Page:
A trade war that started with tariffs on steel and aluminum soon moved to other commodities. Last week, Washington apple growers got a break from the politics. Marcus Bellissimo reports.
Just as local apple producers are cheering the end of tariffs on exports to Mexico, cherry growers in the region got a boost from Congress.
Washington’s Senator Maria Cantwell and Representative Dan Newhouse included a provision in a large disaster-relief and supplemental budget bill to give more cherry growers access to the U.S. Department of Agriculture’s Market Facilitation Program.
Cantwell said it should help about 2,500 cherry growers in the Northwest and the thousands of jobs they support.
China is the number one market for Washington state sweet cherries, and the industry has faced multiple rounds of retaliatory tariffs.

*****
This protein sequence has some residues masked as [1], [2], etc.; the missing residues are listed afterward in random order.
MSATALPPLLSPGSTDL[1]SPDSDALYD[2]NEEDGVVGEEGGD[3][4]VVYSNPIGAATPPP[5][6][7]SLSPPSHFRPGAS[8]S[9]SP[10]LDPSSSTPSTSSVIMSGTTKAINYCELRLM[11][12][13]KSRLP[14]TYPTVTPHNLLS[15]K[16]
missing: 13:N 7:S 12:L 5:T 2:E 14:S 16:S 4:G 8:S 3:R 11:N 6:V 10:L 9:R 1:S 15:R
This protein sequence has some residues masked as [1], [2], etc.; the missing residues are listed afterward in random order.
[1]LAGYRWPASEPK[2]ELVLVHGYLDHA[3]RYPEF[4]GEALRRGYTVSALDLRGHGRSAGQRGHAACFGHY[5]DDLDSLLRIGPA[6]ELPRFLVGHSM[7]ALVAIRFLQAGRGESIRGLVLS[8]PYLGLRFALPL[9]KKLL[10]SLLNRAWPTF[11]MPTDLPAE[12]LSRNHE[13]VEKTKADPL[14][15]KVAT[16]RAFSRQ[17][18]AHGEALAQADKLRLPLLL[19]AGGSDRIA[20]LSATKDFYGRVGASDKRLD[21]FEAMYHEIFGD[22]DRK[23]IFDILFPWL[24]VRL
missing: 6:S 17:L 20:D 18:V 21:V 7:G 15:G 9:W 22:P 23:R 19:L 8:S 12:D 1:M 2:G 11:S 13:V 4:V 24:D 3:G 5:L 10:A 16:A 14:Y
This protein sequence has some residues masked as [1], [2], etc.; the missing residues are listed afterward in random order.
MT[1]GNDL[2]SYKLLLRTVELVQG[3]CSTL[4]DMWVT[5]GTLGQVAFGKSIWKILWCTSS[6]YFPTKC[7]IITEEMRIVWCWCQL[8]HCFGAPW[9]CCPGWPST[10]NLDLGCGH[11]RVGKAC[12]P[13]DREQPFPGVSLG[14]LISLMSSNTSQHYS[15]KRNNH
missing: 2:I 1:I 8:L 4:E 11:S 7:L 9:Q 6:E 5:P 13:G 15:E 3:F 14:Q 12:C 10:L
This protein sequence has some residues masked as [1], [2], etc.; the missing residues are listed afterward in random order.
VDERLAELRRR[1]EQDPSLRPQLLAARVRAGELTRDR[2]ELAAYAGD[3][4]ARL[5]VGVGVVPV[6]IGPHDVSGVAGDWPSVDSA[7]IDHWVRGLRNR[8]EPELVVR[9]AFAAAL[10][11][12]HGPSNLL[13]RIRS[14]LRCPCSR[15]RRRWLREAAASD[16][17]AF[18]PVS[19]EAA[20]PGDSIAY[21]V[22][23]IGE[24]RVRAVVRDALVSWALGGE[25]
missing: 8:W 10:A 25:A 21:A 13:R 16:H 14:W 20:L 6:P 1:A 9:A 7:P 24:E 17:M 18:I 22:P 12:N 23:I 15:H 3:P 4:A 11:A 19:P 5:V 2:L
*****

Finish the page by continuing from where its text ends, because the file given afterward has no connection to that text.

Washington cherry sales to China dropped from 3.2 million cartons in 2017 to 1.6 million cartons in 2018. Some estimate that tariffs cost the state cherry growers between $60 and 80 million in lost profits.
In August last year, the Trump administration announced a $12 billion Trade Aid Package for agricultural producers impacted by retaliatory tariffs – but did not include sweet cherries in the package.
The U.S.D.A. said it will provide an additional $16 billion to assist farmers impacted by the retaliatory tariffs.